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This article examines the effects of political corruption in India, perceiving it as one of the major detriments for the nation’s growth and a major obstacle to the functioning of democracy and the rule of law, and arguing that its effect on the social fabric of society is the
most damaging as it undermines people’s trust in the political system, institutions, and its leadership. This article examines the portrayal of corruption and the alienation of the citizen in recent popular Telugu films, focusing in particular on Bharateeyudu (Shankar, 1996), Tagore
(VV. Vinayak, 2003) and Aparichitudu (Shankar, 1996), arguing that corruption, political as well as bureaucratic, has been the sub text if not the main theme of many Telugu films over the decades. It argues that the films are an attempt to reinstate the citizens, the middle class with both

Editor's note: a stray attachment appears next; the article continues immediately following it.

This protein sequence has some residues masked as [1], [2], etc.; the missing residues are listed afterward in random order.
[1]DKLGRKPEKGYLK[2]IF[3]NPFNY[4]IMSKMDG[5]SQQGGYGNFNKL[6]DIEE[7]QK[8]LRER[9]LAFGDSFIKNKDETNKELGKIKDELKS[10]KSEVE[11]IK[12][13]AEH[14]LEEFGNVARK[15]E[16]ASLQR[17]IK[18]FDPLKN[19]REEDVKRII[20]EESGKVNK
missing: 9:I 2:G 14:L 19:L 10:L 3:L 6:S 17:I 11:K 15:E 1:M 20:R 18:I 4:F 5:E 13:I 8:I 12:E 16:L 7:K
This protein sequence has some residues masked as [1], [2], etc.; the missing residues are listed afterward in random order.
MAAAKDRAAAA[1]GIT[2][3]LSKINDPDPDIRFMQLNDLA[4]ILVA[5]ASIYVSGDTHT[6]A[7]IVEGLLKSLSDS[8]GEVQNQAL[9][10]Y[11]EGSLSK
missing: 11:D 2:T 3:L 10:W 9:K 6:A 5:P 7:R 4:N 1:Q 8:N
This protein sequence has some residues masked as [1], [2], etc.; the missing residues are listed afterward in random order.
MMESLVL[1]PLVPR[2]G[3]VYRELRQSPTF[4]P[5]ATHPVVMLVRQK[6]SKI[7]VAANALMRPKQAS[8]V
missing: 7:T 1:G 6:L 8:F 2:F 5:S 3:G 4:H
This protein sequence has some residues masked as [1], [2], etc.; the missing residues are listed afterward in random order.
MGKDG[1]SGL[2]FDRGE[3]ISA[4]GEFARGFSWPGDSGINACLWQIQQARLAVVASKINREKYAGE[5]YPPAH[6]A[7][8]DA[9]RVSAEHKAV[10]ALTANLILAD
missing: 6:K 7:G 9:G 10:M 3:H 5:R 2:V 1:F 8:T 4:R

their rights and responsibilities, as the bulwark of the polity.
Asian Cinema is a seminal journal, which has been published since 1995 by the Asian Cinema Studies Society under the stewardship of Professor John Lent. From 2012 Asian Cinema will be published by Intellect as part of our Film Studies journal portfolio. The journal currently publishes a variety of scholarly material - including research articles, interviews, book and film reviews and bibliographies - on all forms and aspects of Asian cinema. The journal's broad aim is to advance understanding and knowledge of the rich traditions of the various Asian cinemas, thereby making an invaluable contribution to the field of Film Studies in general.